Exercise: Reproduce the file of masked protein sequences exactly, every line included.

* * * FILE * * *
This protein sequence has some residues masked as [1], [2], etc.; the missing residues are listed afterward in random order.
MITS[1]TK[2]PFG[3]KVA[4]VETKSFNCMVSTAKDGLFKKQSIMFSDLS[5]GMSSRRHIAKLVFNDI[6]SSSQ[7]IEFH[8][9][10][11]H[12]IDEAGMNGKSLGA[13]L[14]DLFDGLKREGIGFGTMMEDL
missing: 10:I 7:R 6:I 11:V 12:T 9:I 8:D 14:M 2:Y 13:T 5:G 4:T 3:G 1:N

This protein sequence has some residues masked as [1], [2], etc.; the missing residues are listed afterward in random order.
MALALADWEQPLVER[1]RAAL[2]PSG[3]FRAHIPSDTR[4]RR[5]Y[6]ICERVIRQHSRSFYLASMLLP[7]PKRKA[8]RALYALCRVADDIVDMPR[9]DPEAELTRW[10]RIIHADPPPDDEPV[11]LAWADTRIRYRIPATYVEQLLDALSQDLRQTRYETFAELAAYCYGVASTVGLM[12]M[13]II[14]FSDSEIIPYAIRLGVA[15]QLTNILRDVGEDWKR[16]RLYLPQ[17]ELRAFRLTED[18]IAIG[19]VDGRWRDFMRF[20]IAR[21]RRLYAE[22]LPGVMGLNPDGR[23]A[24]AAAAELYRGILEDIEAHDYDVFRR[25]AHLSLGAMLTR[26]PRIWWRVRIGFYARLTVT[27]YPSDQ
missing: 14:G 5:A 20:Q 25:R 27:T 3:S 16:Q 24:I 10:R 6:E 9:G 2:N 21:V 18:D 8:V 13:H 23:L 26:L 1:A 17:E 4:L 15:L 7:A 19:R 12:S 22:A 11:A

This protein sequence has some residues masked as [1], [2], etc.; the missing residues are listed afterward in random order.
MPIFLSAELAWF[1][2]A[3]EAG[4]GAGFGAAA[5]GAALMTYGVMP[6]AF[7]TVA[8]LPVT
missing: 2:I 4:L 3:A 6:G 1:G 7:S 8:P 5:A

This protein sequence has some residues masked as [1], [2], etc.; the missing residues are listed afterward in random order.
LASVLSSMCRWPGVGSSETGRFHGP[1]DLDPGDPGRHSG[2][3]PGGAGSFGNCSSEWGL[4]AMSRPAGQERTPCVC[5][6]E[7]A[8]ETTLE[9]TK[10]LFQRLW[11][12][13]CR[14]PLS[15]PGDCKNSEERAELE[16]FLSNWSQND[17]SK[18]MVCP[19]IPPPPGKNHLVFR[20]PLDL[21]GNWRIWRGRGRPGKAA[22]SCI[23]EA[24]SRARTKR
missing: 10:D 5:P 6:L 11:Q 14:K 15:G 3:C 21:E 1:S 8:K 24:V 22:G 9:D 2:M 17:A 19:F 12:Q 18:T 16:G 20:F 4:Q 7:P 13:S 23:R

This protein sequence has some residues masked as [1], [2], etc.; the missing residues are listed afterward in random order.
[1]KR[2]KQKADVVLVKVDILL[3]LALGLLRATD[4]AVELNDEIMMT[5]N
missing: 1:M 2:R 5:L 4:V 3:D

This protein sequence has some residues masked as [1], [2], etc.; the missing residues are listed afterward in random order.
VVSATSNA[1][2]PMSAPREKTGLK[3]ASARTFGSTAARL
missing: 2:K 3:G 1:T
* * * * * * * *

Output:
This protein sequence has some residues masked as [1], [2], etc.; the missing residues are listed afterward in random order.
MITS[1]TK[2]PFG[3]KVA[4]VETKSFNCMVSTAKDGLFKKQSIMFSDLS[5]GMSSRRHIAKLVFNDI[6]SSSQ[7]IEFH[8][9][10][11]H[12]IDEAGMNGKSLGA[13]L[14]DLFDGLKREGIGFGTMMEDL
missing: 10:I 7:R 6:I 11:V 12:T 9:I 8:D 14:M 2:Y 13:T 5:G 4:T 3:G 1:N

This protein sequence has some residues masked as [1], [2], etc.; the missing residues are listed afterward in random order.
MALALADWEQPLVER[1]RAAL[2]PSG[3]FRAHIPSDTR[4]RR[5]Y[6]ICERVIRQHSRSFYLASMLLP[7]PKRKA[8]RALYALCRVADDIVDMPR[9]DPEAELTRW[10]RIIHADPPPDDEPV[11]LAWADTRIRYRIPATYVEQLLDALSQDLRQTRYETFAELAAYCYGVASTVGLM[12]M[13]II[14]FSDSEIIPYAIRLGVA[15]QLTNILRDVGEDWKR[16]RLYLPQ[17]ELRAFRLTED[18]IAIG[19]VDGRWRDFMRF[20]IAR[21]RRLYAE[22]LPGVMGLNPDGR[23]A[24]AAAAELYRGILEDIEAHDYDVFRR[25]AHLSLGAMLTR[26]PRIWWRVRIGFYARLTVT[27]YPSDQ
missing: 14:G 5:A 20:Q 25:R 27:T 3:S 16:Q 24:I 10:R 6:E 9:G 2:N 21:V 18:D 8:V 13:H 23:L 26:L 1:A 17:E 4:L 15:L 7:A 19:R 12:S 22:A 11:A

This protein sequence has some residues masked as [1], [2], etc.; the missing residues are listed afterward in random order.
MPIFLSAELAWF[1][2]A[3]EAG[4]GAGFGAAA[5]GAALMTYGVMP[6]AF[7]TVA[8]LPVT
missing: 2:I 4:L 3:A 6:G 1:G 7:S 8:P 5:A

This protein sequence has some residues masked as [1], [2], etc.; the missing residues are listed afterward in random order.
LASVLSSMCRWPGVGSSETGRFHGP[1]DLDPGDPGRHSG[2][3]PGGAGSFGNCSSEWGL[4]AMSRPAGQERTPCVC[5][6]E[7]A[8]ETTLE[9]TK[10]LFQRLW[11][12][13]CR[14]PLS[15]PGDCKNSEERAELE[16]FLSNWSQND[17]SK[18]MVCP[19]IPPPPGKNHLVFR[20]PLDL[21]GNWRIWRGRGRPGKAA[22]SCI[23]EA[24]SRARTKR
missing: 10:D 5:P 6:L 11:Q 14:K 15:G 3:C 21:E 1:S 8:K 24:V 22:G 9:D 2:M 17:A 19:F 12:Q 18:T 16:G 20:F 4:Q 7:P 13:S 23:R

This protein sequence has some residues masked as [1], [2], etc.; the missing residues are listed afterward in random order.
[1]KR[2]KQKADVVLVKVDILL[3]LALGLLRATD[4]AVELNDEIMMT[5]N
missing: 1:M 2:R 5:L 4:V 3:D

This protein sequence has some residues masked as [1], [2], etc.; the missing residues are listed afterward in random order.
VVSATSNA[1][2]PMSAPREKTGLK[3]ASARTFGSTAARL
missing: 2:K 3:G 1:T